On this episode of our mini-series Sepia Tones, Dr. William Turner and Dr. Ted Olson examine music within rural communities with guests Earl White, Larry Kirksey, and Kip Lornell. Each of our guests has been on their own quest, whether seeking the musical kinship of other black performers past and present, finding a life outside of Kentucky coal camps, or documenting the rich musical landscape of rural communities.
Earl White is an accomplished fiddler and prominent figure of old-time music and dance. He was a founding member of The Green Grass Cloggers, and his energetic and rhythmic fiddle style is showcased through his vast repertoire of Appalachian music. He resides in Floyd County, VA, where he and his wife run a farm and bakery.
Larry Kirksey grew up in Harlan County in the Appalachian region of Kentucky, sharing a lifelong friendship with our host Dr. William Turner. He went on to become a respected coach in the NFL, achieving victory at Super Bowl XXIX with the San Francisco 49ers. From his beginnings in eastern Kentucky, his work has taken him all over the United States and to other countries.
Kip Lornell is a professor of American music and ethnomusicology at George Washington University. He has written a number of books, articles, and essays and was awarded a Grammy in 1997 for his contribution to Smithsonian Folkways’ Anthology of American Folk Music. He studied African American music for many years and completed field work in various areas, including the Appalachian region.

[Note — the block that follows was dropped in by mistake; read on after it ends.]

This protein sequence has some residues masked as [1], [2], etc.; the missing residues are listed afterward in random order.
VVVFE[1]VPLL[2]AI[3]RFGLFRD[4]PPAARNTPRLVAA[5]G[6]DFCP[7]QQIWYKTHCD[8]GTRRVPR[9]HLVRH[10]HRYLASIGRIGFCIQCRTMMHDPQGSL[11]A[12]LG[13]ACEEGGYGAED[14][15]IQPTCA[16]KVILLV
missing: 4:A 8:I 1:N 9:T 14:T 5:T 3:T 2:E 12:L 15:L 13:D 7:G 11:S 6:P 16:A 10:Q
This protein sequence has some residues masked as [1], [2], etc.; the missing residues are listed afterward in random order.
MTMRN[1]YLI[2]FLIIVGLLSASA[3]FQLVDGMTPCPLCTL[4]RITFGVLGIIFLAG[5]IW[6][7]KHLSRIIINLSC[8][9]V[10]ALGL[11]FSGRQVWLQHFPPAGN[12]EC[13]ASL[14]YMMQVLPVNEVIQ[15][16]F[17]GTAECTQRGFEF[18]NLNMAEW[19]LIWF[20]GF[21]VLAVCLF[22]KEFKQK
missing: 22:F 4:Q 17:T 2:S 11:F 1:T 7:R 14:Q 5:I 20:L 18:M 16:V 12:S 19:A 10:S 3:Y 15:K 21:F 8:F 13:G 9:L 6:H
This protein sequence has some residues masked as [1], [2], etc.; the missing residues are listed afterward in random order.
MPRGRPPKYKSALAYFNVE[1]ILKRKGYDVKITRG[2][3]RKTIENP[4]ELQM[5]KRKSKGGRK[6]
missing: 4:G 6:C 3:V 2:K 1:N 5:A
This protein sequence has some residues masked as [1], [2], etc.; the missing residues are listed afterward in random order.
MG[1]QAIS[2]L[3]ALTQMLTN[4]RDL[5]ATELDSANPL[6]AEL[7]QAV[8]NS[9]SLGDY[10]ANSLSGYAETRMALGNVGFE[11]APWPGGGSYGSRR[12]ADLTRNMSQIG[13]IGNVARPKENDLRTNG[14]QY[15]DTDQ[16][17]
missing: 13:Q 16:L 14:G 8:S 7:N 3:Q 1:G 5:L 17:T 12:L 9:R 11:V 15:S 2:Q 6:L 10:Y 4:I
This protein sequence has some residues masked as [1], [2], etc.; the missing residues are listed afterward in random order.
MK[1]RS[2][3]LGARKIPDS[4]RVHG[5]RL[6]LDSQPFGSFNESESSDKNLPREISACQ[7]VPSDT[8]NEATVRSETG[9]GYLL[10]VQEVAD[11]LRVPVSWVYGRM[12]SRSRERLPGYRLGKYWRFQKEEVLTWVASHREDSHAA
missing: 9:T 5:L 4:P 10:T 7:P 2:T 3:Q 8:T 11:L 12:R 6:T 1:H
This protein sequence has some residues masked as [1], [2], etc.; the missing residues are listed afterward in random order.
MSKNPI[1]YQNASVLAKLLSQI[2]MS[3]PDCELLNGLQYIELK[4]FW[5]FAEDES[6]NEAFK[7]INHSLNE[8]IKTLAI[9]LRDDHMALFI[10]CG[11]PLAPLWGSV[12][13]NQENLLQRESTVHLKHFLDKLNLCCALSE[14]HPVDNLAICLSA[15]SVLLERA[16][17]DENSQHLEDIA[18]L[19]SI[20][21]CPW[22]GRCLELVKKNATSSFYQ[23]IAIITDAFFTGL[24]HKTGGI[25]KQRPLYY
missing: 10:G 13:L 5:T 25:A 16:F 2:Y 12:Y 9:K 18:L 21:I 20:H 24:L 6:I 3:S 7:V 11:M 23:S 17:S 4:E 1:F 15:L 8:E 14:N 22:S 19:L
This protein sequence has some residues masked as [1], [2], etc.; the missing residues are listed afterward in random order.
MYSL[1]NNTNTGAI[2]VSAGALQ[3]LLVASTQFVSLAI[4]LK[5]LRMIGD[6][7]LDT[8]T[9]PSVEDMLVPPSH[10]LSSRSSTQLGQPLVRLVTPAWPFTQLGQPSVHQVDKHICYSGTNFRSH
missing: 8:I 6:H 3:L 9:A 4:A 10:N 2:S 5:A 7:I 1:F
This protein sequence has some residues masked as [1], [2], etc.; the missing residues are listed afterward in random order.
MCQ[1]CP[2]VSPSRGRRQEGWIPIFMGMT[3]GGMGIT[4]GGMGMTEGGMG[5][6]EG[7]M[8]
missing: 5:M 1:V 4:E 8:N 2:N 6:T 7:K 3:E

Dr. William Turner is a long-time African American studies scholar who first rose to prominence as co-editor of the groundbreaking Blacks in Appalachia. He was also a research assistant to Roots author Alex Haley. Turner retired as distinguished professor of Appalachian Studies and regional ambassador at Berea College. His memoir called The Harlan Renaissance is forthcoming from West Virginia University Press.
Dr. Ted Olson is a professor of Appalachian Studies at East Tennessee State University and the author of many books, articles, reviews, encyclopedia entries, and oral histories. Olson has produced and compiled a number of documentary albums of traditional Appalachian music including GSMA’s On Top of Old Smoky and Big Bend Killing. He’s received a number of awards in his work, including seven Grammy nominations. The East Tennessee Historical Society recently honored Olson with its Ramsey Award for Lifetime Achievement.
Music selections include: